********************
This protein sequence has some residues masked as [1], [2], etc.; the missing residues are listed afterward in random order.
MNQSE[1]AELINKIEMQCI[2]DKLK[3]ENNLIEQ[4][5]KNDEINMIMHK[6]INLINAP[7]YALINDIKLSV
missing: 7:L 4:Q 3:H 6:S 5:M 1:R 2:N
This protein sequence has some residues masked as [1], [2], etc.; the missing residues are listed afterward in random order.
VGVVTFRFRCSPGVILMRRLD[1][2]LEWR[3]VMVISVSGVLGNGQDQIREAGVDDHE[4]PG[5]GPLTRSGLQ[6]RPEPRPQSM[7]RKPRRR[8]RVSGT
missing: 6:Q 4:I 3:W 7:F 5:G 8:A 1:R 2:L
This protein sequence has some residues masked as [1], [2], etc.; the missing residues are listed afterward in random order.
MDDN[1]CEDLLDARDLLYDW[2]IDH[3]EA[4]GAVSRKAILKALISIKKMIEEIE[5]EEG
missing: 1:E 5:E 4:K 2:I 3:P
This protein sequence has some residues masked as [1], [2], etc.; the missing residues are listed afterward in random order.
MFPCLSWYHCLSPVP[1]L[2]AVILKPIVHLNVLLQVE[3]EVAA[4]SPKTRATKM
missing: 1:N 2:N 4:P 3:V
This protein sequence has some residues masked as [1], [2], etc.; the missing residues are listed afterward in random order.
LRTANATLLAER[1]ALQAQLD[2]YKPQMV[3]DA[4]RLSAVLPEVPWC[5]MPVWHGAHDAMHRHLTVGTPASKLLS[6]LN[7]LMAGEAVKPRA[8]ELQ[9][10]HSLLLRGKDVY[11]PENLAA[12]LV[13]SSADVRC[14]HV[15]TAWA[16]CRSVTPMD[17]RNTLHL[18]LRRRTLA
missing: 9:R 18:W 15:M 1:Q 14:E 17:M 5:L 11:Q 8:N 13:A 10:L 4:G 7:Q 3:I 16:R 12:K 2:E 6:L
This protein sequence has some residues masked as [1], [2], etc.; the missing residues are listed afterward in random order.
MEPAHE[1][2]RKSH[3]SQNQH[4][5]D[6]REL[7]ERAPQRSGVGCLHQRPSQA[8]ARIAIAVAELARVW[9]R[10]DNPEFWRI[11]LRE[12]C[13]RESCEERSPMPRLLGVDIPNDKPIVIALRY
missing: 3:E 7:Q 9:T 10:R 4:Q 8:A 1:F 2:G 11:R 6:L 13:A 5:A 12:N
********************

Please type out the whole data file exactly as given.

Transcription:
This protein sequence has some residues masked as [1], [2], etc.; the missing residues are listed afterward in random order.
MNQSE[1]AELINKIEMQCI[2]DKLK[3]ENNLIEQ[4][5]KNDEINMIMHK[6]INLINAP[7]YALINDIKLSV
missing: 7:L 4:Q 3:H 6:S 5:M 1:R 2:N
This protein sequence has some residues masked as [1], [2], etc.; the missing residues are listed afterward in random order.
VGVVTFRFRCSPGVILMRRLD[1][2]LEWR[3]VMVISVSGVLGNGQDQIREAGVDDHE[4]PG[5]GPLTRSGLQ[6]RPEPRPQSM[7]RKPRRR[8]RVSGT
missing: 6:Q 4:I 3:W 7:F 5:G 8:A 1:R 2:L
This protein sequence has some residues masked as [1], [2], etc.; the missing residues are listed afterward in random order.
MDDN[1]CEDLLDARDLLYDW[2]IDH[3]EA[4]GAVSRKAILKALISIKKMIEEIE[5]EEG
missing: 1:E 5:E 4:K 2:I 3:P
This protein sequence has some residues masked as [1], [2], etc.; the missing residues are listed afterward in random order.
MFPCLSWYHCLSPVP[1]L[2]AVILKPIVHLNVLLQVE[3]EVAA[4]SPKTRATKM
missing: 1:N 2:N 4:P 3:V
This protein sequence has some residues masked as [1], [2], etc.; the missing residues are listed afterward in random order.
LRTANATLLAER[1]ALQAQLD[2]YKPQMV[3]DA[4]RLSAVLPEVPWC[5]MPVWHGAHDAMHRHLTVGTPASKLLS[6]LN[7]LMAGEAVKPRA[8]ELQ[9][10]HSLLLRGKDVY[11]PENLAA[12]LV[13]SSADVRC[14]HV[15]TAWA[16]CRSVTPMD[17]RNTLHL[18]LRRRTLA
missing: 9:R 18:W 15:M 1:Q 14:E 17:M 5:L 11:Q 8:N 13:A 10:L 4:G 7:Q 3:I 16:R 12:K 2:E 6:L
This protein sequence has some residues masked as [1], [2], etc.; the missing residues are listed afterward in random order.
MEPAHE[1][2]RKSH[3]SQNQH[4][5]D[6]REL[7]ERAPQRSGVGCLHQRPSQA[8]ARIAIAVAELARVW[9]R[10]DNPEFWRI[11]LRE[12]C[13]RESCEERSPMPRLLGVDIPNDKPIVIALRY
missing: 3:E 7:Q 9:T 10:R 4:Q 8:A 1:F 2:G 11:R 6:L 13:A 5:A 12:N